A good friend, a sweet young woman, recent Penn State graduate, highly capable and interested in sales, telephoned a prospective employer — a local retail chain.
She was warmly invited to come interview for a job opening. The interviewer indicated she was well-qualified, then asked if she would remove her head covering (hijab) for the position, the lovely scarf she wears in public to follow her Muslim faith.
She said she would not be doing so. She was never called back. This happened repeatedly in applying for employment.
Title VII of the U.S. Civil Rights Act makes it illegal to refuse to hire, or to discharge someone because of their race, sex, color, national origin, or religion. But some American women who came to Islam as adults and now wear hijab, have been faced with little choice to make a living for their children, and reluctantly remove this distinctive mark of religious principle while at work. Women who reached adulthood in settings where hijab is common are even more reluctant; removing it feels like being required to go “topless” would for many American women.
Premium content for only $0.99
For the most comprehensive local coverage, subscribe today.
Some Muslim women have varying practices and do not adopt the head covering as a sign of modesty in appearance (similar to the way modesty of speech may be seen as incumbent upon Muslim men).
Recently a case came before the U.S. Supreme Court of a young woman denied employment at Abercrombie & Fitch because she refused to remove the hijab in a sales position, with the retailer absurdly arguing it didn’t know she was wearing it for religious reasons.
Although a decision has not yet been announced, the Supreme Court may have indicated its opinion when conservative justice Samuel Alito queried the Abercrombie lawyer about four prospective job applicants — a Sikh man wearing a turban, a Hasidic man wearing a hat, a Muslim woman wearing hijab, and a Catholic nun in a habit: “Do you think that those people have to say, ‘We just want to tell you, we’re dressed this way for a religious reason. We’re not just making a fashion statement’?”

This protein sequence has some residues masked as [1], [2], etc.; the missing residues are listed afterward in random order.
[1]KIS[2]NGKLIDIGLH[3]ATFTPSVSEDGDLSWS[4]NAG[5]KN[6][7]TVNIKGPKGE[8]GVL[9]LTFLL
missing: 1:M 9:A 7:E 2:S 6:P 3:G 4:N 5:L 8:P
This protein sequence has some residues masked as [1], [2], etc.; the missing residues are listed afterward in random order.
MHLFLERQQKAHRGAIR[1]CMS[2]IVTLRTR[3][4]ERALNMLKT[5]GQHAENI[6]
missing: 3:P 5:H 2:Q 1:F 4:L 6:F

Let me be clear: I never cover my head for religious reasons. While some Christian women interpret Christianity that way, I do not, and even as a child questioned wearing at least a hair-band on my head in church while my brothers did not. As an adult I declined to wear the “veil” that some women in my denomination either wear always or at least for Holy Communion. And the same mother of mine who used to cover her head in church often quoted to us the old patriotic saying, “I do not agree with your opinion, but I will defend to the death your right to hold it!”
But let me be clear about this as well: I am more likely to patronize a retailer that I know encourages freedom, justice and diversity for its employees. Freedom of religion is enshrined in the Constitution; the First Amendment prohibits making any law impeding the free exercise of religion.
Yet here in supposedly enlightened State College, employers have shamefully abridged the rights of, and discriminated against, our dear hijabi sisters, refusing to hire them, or requiring them to alter their religious practice.